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Tag: civil rights

Documentary Examines Civil Rights Photographer Who Doubled As FBI Informant

An iconic photo taken by Ernest Withers. Photo/Stanford edu

By Steve Neavling

A new documentary examines the life and works of Ernest Withers, a popular civil rights photographer who turned out to be an FBI informant. 

The Picture Taker explores the complicated question of whether Withers was a friend or foe of the civil rights movement.

Ernest Withers won over the trust of civil rights leaders, capturing some of the most iconic images of the civil rights era.

He snapped some of the storied photos from the time – Martin Luther King Jr. riding on one of the first integrated buses in Montgomery, the Little Rock school integration showdown and the dramatic moment in a Mississippi court room when Emmett Till’s great uncle pointed an accusing finger at the abductor of his great-nephew.

His presence was so ubiquitous and his photos so powerful that he won the trust of civil rights leaders, including Martin Luther King, who considered Withers a friend.

Withers’ double life was exposed in 2010 by dogged Memphis reporter Marc Perrusquia, who exposed the photographer’s double life in the pages of the Commercial Appeal. But the story raised more questions than it answered because the FBI declined to turn over once-classified documents.

The documentary is directed by Emmy and Peabody winner Phil Bertelsen. 

The Picture Taker artfully plays with rendering the photographic image for the screen. It graphically alters Withers’s likeness, transforming pictures of him into telling animations and cutouts that pull him out of the background in which he so often dwelled and into the foreground,” The New York Times wrote.

FBI Investigating 8 Cases of Potential Misconduct Involving Louisville Police

By Steve Neavling

The FBI is investigating eight cases of potential misconduct involving the Louisville Metro Police Department, the Louisville Courier Journal reports.

The FBI’s Louisville Field Office is leading the investigations. 

Most of the cases follow the shooting death of Breonna Taylor, an unarmed Black woman who was killed by Louisville police in March 2020. 

Many of the cases involve the police department’s handling of protests over Taylor’s death. 

The oldest case is five years old and involves a sex abuse scandal in the department’s Explorer Scout program. The allegations came to light in a lawsuit filed by a 22-year-old who accused two officers of abuse. 

The officers also are accused of propositioning, molesting or intimidating more than a dozen former Scouts in the program. 

A decision in that case is expected soon.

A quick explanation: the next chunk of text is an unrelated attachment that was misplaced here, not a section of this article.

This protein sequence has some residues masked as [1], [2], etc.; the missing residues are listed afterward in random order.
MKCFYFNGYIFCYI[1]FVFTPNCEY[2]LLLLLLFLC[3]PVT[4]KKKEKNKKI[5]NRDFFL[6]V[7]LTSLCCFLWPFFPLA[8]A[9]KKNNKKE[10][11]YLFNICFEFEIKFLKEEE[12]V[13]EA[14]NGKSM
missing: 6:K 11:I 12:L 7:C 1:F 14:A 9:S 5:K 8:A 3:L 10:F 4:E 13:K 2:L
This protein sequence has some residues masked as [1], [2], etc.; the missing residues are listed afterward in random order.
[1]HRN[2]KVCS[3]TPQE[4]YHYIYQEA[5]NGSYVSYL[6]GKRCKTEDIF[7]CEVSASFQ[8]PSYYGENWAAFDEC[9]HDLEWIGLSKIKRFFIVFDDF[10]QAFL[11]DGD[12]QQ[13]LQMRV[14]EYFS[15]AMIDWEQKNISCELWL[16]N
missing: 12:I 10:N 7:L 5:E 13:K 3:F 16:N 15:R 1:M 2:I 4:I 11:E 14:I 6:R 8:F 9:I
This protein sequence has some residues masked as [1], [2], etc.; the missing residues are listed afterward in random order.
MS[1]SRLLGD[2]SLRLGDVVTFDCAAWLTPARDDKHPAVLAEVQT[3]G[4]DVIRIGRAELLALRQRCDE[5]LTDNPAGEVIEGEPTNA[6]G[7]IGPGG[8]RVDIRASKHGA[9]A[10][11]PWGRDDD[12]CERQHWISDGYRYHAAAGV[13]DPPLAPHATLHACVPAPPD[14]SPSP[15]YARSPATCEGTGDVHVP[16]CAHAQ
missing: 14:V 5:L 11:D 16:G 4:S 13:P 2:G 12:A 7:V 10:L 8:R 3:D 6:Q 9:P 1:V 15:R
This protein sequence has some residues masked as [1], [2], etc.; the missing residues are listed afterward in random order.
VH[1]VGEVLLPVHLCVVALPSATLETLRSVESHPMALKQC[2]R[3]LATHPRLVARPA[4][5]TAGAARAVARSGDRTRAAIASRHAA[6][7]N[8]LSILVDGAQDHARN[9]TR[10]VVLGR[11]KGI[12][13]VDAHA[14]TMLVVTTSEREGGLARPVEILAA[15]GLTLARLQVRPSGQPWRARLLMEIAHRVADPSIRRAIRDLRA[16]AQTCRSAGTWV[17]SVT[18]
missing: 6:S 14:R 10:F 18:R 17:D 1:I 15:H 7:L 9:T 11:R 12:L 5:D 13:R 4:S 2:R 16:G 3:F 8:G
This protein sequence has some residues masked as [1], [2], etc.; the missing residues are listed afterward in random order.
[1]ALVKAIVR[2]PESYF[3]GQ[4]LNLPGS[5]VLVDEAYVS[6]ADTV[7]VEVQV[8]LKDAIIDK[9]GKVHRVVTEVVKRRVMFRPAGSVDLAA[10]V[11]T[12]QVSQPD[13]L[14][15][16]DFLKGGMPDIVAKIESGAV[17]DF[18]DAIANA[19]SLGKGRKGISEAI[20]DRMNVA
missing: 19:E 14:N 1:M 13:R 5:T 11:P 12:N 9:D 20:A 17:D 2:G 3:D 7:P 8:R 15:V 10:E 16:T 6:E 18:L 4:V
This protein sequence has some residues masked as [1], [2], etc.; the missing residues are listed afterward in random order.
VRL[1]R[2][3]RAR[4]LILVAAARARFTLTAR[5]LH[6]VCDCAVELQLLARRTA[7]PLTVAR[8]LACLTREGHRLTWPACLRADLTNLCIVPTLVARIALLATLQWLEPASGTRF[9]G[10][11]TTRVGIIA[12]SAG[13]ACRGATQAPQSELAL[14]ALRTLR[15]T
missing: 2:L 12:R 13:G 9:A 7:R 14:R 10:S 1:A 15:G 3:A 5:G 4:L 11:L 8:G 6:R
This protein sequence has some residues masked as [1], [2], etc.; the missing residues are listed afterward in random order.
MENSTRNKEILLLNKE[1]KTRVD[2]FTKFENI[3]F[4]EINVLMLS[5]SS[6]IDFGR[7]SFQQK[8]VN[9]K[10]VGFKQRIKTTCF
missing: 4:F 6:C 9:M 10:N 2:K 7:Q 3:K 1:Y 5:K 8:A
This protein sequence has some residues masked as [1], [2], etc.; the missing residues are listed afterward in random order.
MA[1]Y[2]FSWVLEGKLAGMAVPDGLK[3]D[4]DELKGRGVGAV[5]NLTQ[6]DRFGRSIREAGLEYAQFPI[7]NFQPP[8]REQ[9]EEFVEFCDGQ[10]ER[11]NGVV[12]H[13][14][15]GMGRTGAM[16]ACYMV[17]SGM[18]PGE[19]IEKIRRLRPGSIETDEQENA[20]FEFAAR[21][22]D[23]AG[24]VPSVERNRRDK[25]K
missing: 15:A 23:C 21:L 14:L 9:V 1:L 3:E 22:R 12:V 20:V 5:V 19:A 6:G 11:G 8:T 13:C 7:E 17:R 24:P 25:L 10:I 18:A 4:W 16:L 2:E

The FBI and Civil Rights Division in Washington D.C. are still investigating the death of Taylor. 

J. Edgar Hover Ordered Bureau to Hide That Witnesses to Malcolm X’s Assassination Were FBI Informants

Former FBI Director J. Edgar Hoover at his desk. Photo: FBI

By Steve Neavling

FBI informants witnessed Malcolm X’s 1965 assassination and were told not to reveal their work with the bureau when talking with police and prosecutors, according to a prosecutor. 

Manhattan District Attorney Cy Vance made the disclosure on Thursday when asking a judge to throw out the convictions of two of the three men convicted in the civil rights murder, The New York Times reports.

“We now have reports revealing that on orders from director J. Edgar Hoover himself, the F.B.I. ordered multiple witnesses not to tell police or prosecutors that they were in fact F.B.I. informants,” Vance said in court.

Based on the prosecutor’s motion to vacate the convictions, Judge Ellen Biben exonerated Muhammad A. Aziz, 83, and Khalil Islam, who died in 2009. Thomas Hagan, who also was convicted in the murder, confessed to the killing during his trial but was adamant that the two other men were not involved. His conviction stands. 

The only men who said they witnessed Aziz and Islam participate in the killing were FBI informants, Vance said. The bureau never revealed that information to the defense.  

A nearly two-year investigation by prosecutors and the Innocence Project found that FBI documents also showed that a description of the assassins did not match Aziz or Islam.

“In short, it is unknown whether the identification procedures used in this case were properly conducted,” the motion to vacate stated, ABC News reports.

In a letter to the bureau’s office in New York one year before the assassination, Hoover asked agents to “do something about Malcolm X,” according to previously disclosed documents. 

2 Men Found Guilty in Malcolm X Killing to Be Exonerated Because FBI, Police Withheld Evidence

Malcolm X. Photo: Wikipedia

By Steve Neavling

Two of three men convicted in the 1965 killing of civil rights leader Malcolm X are expected to be exonerated after authorities said the FBI and police had withheld evidence in the case, The New York Times first reported.

District Attorney Cyrus Vance Jr. said a 22-month investigation revealed that law enforcement withheld evidence in the trial of Muhammad A. Aziz, 83, and Khalil Islam, who died in 2009. Both men have maintained their innocence from the beginning. 

“This points to the truth that law enforcement over history has often failed to live up to its responsibilities,” Mr. Vance said. “These men did not get the justice that they deserved.”